Taxpayers to suffer for the success of rail sell-off

TAXPAYERS could become victims of the success of private train companies in attracting record numbers of passengers to the rail network.

Services which are overburdened can ask for taxpayers to meet part of the pounds 750,000 bill for every new carriage bought to meet the unexpected demand. Under rules set up when the companies were sold, owners can apply for more public cash to buy extra rolling stock if they are carrying more passengers than in 1989, when 813,000 people used trains in the South- east of England during morning rush-hour.

With some lines now seeing passenger numbers increasing by 20 per cent a year, many companies are expecting to run out of room on their services. Government figures last month showed five out the 10 train companies operating commuter routes serving London are already "too full". Connex South Central, which serves the south coast and London, has a "capacity limit" of 64,000. But the latest figures show 64,886 people using it in the rush- hour.

Growth of nearly 10 per cent in passenger numbers on Thameslink, which runs the Brighton-London-Bedford service, saw it carry nearly 2,000 more commuters in the morning peak than its 24,500 limit. John O' Brien, the Franchising Director, who monitors the network, says no operator has come looking for money yet to buy new carriages to cope with this "unforeseen growth".

But numbers are going up fast. South West Trains, which ferries commuters from Surrey to London, is only a few hundred passengers short of its 71,000 capacity limit and grew by 10 per cent last year. WAGN, which runs the busy Peterborough-to-London service, is only fractionally under its maximum load of 45,500 - having only carried 39,000 passengers in 1996.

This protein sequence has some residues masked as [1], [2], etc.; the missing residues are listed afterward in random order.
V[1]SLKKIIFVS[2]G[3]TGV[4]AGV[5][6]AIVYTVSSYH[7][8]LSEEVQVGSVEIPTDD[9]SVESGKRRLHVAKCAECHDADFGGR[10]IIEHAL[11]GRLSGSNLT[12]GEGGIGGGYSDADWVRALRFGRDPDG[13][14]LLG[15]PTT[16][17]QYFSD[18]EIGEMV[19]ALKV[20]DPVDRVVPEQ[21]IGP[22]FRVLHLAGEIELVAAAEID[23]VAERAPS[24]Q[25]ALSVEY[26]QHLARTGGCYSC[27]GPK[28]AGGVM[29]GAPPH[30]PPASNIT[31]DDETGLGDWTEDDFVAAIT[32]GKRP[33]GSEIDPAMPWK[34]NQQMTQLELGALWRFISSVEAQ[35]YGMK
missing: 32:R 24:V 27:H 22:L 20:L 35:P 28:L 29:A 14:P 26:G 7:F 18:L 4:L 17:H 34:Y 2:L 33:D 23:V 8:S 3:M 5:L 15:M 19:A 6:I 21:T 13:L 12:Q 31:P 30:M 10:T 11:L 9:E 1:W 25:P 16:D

There is no one explanation for the growth in passenger numbers.

Growth in the economy is one factor. But while London Underground has seen passenger numbers rise by 4 per cent, the "overground" rail companies have recorded a 10 per cent jump.

Some railway managers say housing developments on the edge of the city have seen a new "commuter class" develop. Martin Walter, a marketing manager with Thameslink, said: "We have seen new passengers from new housing in Harpenden [in Hertfordshire], where professionals want to get into the centre and with us it's only 25 minutes."

Others point to London's increasingly gridlocked roads. Civil servants at the Franchising Director's office say "congestion is now universal". "People no longer can drive to the edge of London and then take the Tube - because of congestion. So they take the train."

Executives also say the rail network may require an overhaul. "Personally, I think the infrastructure needs to be looked at first," said John Hampson, commercial director with Connex South Central. "There is no point in running more carriages on each train if the platforms in south London are not long enough to cope with them."

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